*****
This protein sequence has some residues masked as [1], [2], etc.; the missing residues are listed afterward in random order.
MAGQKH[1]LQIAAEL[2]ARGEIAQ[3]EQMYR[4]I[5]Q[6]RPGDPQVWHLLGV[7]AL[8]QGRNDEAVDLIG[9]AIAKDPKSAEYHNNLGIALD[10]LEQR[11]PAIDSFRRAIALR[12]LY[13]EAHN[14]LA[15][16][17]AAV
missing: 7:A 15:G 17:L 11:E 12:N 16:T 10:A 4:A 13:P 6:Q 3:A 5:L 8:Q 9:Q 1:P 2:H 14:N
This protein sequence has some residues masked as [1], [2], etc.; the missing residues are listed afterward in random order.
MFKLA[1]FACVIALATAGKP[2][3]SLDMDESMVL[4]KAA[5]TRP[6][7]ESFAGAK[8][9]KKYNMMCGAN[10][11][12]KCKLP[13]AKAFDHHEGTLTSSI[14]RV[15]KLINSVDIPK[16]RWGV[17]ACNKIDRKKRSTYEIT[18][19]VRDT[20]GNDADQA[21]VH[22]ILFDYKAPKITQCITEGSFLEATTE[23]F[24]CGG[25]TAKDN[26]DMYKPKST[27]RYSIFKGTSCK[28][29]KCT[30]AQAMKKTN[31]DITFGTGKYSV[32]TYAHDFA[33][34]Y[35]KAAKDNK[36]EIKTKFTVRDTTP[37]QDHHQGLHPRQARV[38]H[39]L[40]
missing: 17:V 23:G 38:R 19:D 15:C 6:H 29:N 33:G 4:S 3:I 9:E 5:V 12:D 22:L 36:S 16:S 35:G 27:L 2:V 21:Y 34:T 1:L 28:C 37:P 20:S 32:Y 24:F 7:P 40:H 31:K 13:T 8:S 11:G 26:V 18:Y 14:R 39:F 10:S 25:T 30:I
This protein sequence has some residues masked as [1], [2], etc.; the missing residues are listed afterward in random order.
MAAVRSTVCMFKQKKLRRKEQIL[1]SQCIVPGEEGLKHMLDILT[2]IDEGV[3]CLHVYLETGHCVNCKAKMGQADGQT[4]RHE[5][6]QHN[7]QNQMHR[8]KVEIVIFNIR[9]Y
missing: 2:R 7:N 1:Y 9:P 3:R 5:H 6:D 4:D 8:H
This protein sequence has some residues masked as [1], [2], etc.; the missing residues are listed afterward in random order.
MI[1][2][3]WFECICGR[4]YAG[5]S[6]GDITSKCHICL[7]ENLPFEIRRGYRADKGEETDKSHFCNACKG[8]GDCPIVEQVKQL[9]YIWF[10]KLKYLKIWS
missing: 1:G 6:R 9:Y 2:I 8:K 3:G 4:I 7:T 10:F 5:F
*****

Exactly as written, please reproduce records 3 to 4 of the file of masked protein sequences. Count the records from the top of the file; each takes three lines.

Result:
This protein sequence has some residues masked as [1], [2], etc.; the missing residues are listed afterward in random order.
MAAVRSTVCMFKQKKLRRKEQIL[1]SQCIVPGEEGLKHMLDILT[2]IDEGV[3]CLHVYLETGHCVNCKAKMGQADGQT[4]RHE[5][6]QHN[7]QNQMHR[8]KVEIVIFNIR[9]Y
missing: 2:R 7:N 1:Y 9:P 3:R 5:H 6:D 4:D 8:H
This protein sequence has some residues masked as [1], [2], etc.; the missing residues are listed afterward in random order.
MI[1][2][3]WFECICGR[4]YAG[5]S[6]GDITSKCHICL[7]ENLPFEIRRGYRADKGEETDKSHFCNACKG[8]GDCPIVEQVKQL[9]YIWF[10]KLKYLKIWS
missing: 1:G 6:R 9:Y 2:I 8:K 3:G 4:I 7:T 10:F 5:F